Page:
Historically, Swazi police have shown their willingness to shoot and ask questions later. The over 70 Swazis massacred last year during the failed uprising is but the ultimate peak of years of police impunity. The case of Ntokozo Ngozo and Sipho Jele, from among others, still lingers in many people's heads.  In 2007 The Times SUNDAY went to great lengths to show that activist Ntokozo Ngozo had been shot unarmed and surrendering to the police. Ngozo had conducted an interview with the publication the previous week where he claimed that police wanted to kill him and that if he died the world must know they didn't really want to arrest but kill him. True to his prediction he was killed executing style by police. 

The police claimed Ngozo was armed and dangerous, and therefore had to shoot him dead to protect themselves. But the Times Sunday (19 August 2007) found witnesses who say that police shot Ngozo in cold blood while he had his hands up and was pleading for his life. Then Times of Swaziland SUNDAY Reporter Charles Matsebula had managed to trace two witnesses who told him that Ngozo was shot four feet from the doorstep of the house he was staying in. Ngozo was half naked wearing only a pair of jeans and walking barefooted. He was not armed. His hands were up in the air, begging the police not to shoot. But the police shot him point blank nonetheless. One witness told the Times Sunday that the house was surrounded by police and Ngozo realised he was about to be arrested. ‘Wearing only underwear, he run to the back door and locked it. He came back and quickly put on his pair of jeans and half naked, barefooted, he walked to the front door very slowly with his hands up.’ The eyewitness said at the time.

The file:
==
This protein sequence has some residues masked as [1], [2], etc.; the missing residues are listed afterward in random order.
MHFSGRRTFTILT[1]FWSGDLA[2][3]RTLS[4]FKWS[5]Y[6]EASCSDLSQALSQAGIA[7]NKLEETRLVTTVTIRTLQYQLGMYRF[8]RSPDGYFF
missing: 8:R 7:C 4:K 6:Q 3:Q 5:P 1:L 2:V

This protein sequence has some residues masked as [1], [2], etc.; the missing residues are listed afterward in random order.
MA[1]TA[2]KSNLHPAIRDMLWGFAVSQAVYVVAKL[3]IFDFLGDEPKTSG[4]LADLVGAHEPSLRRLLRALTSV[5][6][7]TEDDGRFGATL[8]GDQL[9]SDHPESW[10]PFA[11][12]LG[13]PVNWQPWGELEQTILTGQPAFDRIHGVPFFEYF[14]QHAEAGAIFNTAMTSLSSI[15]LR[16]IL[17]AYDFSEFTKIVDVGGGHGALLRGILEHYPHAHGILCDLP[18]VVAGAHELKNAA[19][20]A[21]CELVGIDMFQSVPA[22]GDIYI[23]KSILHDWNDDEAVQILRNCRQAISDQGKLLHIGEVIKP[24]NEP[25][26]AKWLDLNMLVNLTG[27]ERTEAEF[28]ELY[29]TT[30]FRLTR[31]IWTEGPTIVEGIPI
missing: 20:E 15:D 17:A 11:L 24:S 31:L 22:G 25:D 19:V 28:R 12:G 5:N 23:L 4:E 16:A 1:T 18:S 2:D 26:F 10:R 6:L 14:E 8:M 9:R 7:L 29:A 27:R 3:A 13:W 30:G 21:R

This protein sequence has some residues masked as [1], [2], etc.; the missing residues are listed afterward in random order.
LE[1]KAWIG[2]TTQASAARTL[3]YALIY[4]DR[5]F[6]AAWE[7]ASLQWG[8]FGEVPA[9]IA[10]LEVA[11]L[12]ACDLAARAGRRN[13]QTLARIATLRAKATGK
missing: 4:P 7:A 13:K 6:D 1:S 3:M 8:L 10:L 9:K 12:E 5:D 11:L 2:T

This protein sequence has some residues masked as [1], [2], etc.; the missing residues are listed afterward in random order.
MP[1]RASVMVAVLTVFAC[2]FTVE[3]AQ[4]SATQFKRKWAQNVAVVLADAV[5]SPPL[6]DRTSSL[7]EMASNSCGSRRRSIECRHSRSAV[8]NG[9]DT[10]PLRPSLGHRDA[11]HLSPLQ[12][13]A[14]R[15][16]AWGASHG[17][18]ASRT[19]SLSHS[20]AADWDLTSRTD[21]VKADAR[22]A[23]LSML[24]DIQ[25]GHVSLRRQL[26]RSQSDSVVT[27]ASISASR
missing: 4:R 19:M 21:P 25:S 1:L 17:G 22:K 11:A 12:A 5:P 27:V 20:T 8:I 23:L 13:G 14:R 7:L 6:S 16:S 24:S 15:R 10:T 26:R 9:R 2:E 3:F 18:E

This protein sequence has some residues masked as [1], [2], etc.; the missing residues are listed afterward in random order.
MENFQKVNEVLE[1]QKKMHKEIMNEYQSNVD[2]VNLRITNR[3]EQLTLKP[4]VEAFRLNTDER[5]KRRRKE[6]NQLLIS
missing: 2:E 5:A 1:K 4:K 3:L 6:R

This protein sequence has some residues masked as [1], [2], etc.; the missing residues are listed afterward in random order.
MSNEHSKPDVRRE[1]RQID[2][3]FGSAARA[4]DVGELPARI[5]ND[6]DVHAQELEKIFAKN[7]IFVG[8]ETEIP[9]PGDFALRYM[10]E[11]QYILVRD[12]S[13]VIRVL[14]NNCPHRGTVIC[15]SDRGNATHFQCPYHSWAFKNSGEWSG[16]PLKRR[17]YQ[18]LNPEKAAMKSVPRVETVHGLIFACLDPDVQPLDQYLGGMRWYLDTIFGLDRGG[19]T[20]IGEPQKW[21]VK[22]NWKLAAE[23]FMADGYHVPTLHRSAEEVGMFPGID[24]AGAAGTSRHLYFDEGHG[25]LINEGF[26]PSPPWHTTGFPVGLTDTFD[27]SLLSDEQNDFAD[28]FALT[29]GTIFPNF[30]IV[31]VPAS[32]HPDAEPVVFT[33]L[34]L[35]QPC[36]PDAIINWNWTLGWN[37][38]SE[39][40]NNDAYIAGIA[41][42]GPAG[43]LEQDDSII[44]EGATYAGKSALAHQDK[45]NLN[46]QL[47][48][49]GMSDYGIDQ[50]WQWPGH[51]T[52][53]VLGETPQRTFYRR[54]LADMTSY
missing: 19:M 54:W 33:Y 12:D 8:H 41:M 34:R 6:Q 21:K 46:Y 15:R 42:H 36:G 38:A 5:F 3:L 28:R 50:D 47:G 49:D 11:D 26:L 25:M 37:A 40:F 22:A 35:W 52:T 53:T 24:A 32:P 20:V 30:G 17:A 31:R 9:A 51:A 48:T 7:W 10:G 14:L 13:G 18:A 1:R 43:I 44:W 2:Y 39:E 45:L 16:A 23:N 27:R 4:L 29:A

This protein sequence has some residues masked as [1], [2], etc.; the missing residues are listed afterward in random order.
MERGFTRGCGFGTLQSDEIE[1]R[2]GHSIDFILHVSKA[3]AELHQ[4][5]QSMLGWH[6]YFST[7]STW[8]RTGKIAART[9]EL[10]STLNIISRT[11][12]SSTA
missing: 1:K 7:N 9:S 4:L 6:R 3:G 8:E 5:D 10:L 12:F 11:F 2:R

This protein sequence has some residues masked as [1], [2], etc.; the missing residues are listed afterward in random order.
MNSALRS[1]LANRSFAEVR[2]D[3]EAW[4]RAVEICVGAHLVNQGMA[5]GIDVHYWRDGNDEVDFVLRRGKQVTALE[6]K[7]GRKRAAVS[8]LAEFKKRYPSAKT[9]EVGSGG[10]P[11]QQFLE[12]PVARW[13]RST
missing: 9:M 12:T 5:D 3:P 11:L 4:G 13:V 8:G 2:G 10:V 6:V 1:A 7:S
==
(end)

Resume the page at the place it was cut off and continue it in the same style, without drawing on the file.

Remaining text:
He took one step, coming outside the house and stepping on the ground. Police were in front of the house watching him. At that moment, a voice from the police officers who were behind the house shouted, “If it’s Ntokozo shoot him, if it’s Ntokozo shoot him” and they fired. He cried out loud when hit by the bullet as he pleaded for their mercy, but they fired again and he fell on the ground still crying.’ The witness added, ‘I knew that Ntokozo had no gun with him because he was sleeping naked when the police arrived.’ Another witness told the Times Sunday that police officers used him as a human shield to protect them against any possible gunfire. He said, ‘Someone from behind shouted, “It’s Ntokozo. It’s Ntokozo, shoot him, shoot him”, and there were gun shots and everybody ran for cover as at first most of them did not see who was shooting.’ The eyewitness added, ‘When I tried to look, Ntokozo was already on the ground. They [the police] pulled me back and we went out of the kitchen and went around the house to where he had been shot.’

The eyewitness claimed Ngozo pleaded with police not to kill him. Ngozo spent two hours groaning in pain while police interrogated him about criminal activities. Police also interrogated two other people who were at the house. The Times Sunday also established that police did not take Ngozo to hospital immediately as police had claimed.